Just until the Swedes reconciled themselves with the idea of spending the summer in Sweden, the Ministry of Foreign Affairs decided to lift their travel advice to several European countries from June 30 - among other things to the popular holiday destinations Spain, Italy and France.
After the announcement, travel companies have seen a significant increase in bookings. At the same time, many of the countries on the Foreign Ministry's list are among the worst corona sufferers in the world and the risk of getting covid-19 during the trip cannot be overlooked.
Anyone who becomes ill in an EU or EEA country has the right to necessary medical care through the European Health Insurance Card. An arrangement that applies even in coronation times.
- If you are in an EU country and get sick, the Swedish Social Insurance Agency makes the assessment that the EU card should be valid as usual. But it has not been sharply tested to such an extent that there is a risk of being denied care, says Jonatan Ohlin, press contact at Försäkringskassan.No specific foreign councils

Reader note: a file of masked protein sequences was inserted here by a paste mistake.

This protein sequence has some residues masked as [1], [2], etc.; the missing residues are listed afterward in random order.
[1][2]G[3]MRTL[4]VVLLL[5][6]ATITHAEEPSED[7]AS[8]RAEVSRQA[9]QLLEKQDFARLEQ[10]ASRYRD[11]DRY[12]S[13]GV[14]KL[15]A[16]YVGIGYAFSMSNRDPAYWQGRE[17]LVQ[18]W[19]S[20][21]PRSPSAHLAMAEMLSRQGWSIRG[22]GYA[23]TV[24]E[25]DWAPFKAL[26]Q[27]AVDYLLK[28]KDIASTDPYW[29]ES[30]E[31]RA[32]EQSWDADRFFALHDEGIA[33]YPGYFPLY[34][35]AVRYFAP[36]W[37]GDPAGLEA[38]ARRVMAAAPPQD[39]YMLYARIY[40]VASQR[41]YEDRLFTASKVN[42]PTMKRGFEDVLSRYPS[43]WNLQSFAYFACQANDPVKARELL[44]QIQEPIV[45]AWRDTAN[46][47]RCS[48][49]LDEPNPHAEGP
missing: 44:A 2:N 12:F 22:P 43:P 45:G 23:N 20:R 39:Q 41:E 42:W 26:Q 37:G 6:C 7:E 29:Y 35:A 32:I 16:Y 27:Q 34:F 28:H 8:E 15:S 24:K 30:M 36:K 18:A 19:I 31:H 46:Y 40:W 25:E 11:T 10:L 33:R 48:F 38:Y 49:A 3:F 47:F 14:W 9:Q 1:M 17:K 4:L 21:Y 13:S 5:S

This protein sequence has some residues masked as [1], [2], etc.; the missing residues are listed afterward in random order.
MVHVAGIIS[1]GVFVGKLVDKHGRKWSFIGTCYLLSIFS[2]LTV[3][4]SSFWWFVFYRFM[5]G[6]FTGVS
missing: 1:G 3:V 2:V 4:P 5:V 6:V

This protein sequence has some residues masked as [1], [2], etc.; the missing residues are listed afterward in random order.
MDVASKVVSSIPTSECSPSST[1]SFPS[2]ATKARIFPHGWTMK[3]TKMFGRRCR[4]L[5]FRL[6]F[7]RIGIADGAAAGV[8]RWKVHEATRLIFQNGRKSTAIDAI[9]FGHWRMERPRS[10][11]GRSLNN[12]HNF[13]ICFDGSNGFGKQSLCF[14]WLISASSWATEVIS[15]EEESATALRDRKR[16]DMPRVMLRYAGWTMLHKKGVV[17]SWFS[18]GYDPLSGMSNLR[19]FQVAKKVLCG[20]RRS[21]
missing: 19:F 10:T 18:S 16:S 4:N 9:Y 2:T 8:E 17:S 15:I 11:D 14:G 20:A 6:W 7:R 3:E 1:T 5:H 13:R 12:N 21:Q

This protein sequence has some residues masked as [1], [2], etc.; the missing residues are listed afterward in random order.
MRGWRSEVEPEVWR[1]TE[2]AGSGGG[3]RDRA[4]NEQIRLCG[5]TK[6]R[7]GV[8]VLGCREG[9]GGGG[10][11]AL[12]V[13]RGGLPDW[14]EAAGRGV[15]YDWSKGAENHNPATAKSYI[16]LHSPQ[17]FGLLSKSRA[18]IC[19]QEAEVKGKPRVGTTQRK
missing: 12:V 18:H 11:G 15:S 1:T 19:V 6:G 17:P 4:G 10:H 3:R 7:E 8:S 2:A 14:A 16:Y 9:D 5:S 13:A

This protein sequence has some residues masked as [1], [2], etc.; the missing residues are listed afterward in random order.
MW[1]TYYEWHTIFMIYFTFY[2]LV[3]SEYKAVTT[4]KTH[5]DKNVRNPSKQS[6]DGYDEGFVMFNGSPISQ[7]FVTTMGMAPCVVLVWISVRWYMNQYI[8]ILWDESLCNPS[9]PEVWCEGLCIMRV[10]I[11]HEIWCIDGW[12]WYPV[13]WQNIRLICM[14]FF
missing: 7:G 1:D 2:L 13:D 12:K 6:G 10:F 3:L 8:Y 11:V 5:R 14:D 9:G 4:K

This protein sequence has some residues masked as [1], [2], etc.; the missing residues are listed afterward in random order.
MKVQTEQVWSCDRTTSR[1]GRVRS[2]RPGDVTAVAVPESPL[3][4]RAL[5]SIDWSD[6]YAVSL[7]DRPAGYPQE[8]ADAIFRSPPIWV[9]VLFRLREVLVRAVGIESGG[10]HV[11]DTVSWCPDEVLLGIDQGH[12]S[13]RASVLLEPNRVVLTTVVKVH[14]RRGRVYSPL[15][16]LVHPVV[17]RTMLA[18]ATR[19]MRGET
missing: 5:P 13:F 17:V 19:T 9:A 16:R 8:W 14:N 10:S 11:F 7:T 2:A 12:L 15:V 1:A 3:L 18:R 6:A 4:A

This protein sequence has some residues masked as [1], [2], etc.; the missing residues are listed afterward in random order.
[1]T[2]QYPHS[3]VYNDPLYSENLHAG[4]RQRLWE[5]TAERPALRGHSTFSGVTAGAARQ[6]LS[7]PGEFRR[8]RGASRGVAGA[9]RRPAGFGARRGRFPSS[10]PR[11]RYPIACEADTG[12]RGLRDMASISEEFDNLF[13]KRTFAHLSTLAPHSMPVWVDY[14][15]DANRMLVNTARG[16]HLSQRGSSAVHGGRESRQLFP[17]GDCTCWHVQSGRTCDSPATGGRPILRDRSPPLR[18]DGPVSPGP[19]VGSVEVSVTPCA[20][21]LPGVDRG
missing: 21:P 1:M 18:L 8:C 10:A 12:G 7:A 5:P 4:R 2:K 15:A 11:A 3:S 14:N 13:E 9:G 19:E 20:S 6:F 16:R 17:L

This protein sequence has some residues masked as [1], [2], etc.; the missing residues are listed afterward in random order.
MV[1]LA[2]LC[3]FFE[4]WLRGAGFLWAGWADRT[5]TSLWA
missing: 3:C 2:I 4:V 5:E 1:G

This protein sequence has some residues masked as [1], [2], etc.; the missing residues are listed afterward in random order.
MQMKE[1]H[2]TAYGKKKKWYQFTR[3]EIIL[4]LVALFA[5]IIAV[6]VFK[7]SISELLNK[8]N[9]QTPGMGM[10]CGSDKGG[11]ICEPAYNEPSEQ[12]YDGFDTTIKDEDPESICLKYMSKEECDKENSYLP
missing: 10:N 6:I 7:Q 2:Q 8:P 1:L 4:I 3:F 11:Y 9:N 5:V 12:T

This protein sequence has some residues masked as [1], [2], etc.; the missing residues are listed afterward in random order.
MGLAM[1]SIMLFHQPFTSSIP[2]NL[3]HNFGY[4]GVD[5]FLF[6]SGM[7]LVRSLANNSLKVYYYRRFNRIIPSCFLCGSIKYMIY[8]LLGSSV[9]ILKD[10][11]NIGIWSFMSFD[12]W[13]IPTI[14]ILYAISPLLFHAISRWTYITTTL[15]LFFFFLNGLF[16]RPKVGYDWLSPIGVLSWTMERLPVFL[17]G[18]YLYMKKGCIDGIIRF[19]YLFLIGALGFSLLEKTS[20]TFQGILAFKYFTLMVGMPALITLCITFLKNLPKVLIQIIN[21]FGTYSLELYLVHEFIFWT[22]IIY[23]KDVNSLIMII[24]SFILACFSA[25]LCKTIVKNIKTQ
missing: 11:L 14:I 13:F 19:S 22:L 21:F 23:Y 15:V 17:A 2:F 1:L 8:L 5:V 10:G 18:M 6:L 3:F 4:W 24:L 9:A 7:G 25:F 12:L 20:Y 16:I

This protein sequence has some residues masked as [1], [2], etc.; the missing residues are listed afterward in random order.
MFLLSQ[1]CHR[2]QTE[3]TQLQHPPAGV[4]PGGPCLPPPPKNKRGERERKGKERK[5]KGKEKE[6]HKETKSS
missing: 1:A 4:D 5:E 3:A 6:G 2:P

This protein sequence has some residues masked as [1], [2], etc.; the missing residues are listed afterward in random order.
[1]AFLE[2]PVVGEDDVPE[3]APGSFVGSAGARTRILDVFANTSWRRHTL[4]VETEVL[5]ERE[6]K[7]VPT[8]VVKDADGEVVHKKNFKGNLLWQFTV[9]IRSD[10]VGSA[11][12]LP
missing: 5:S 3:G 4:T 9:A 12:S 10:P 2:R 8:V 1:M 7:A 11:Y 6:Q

With the card you only pay the patient fees that the country's own residents pay.
- If you do not have the card, it may be that you have to pay to receive care, but you can get it back if it concerns unplanned care in the public sector and you save the receipt, says Jonathan Ohlin.
According to the Swedish recommendations, anyone who feels ill should stay at home. If you travel with symptoms of, for example, buses or flights, you risk infecting others. However, how the person who develops symptoms during a stay abroad can act cannot answer.
- We have not issued any specific recommendations for this situation, says Pernilla Engström, press contact at the Public Health Authority.Can't count with help from the Ministry of Foreign Affairs
There is also no plan to take home Swedes who are getting sick abroad.
- We have said that Swedes who will be traveling abroad should not assume that they will receive assisted home trips. If you become ill abroad and need assistance, you should primarily contact your insurance company, says Erik Karlsson at the Ministry of Foreign Affairs' press service.
"And you have to follow the recommendations of the local authorities," he adds.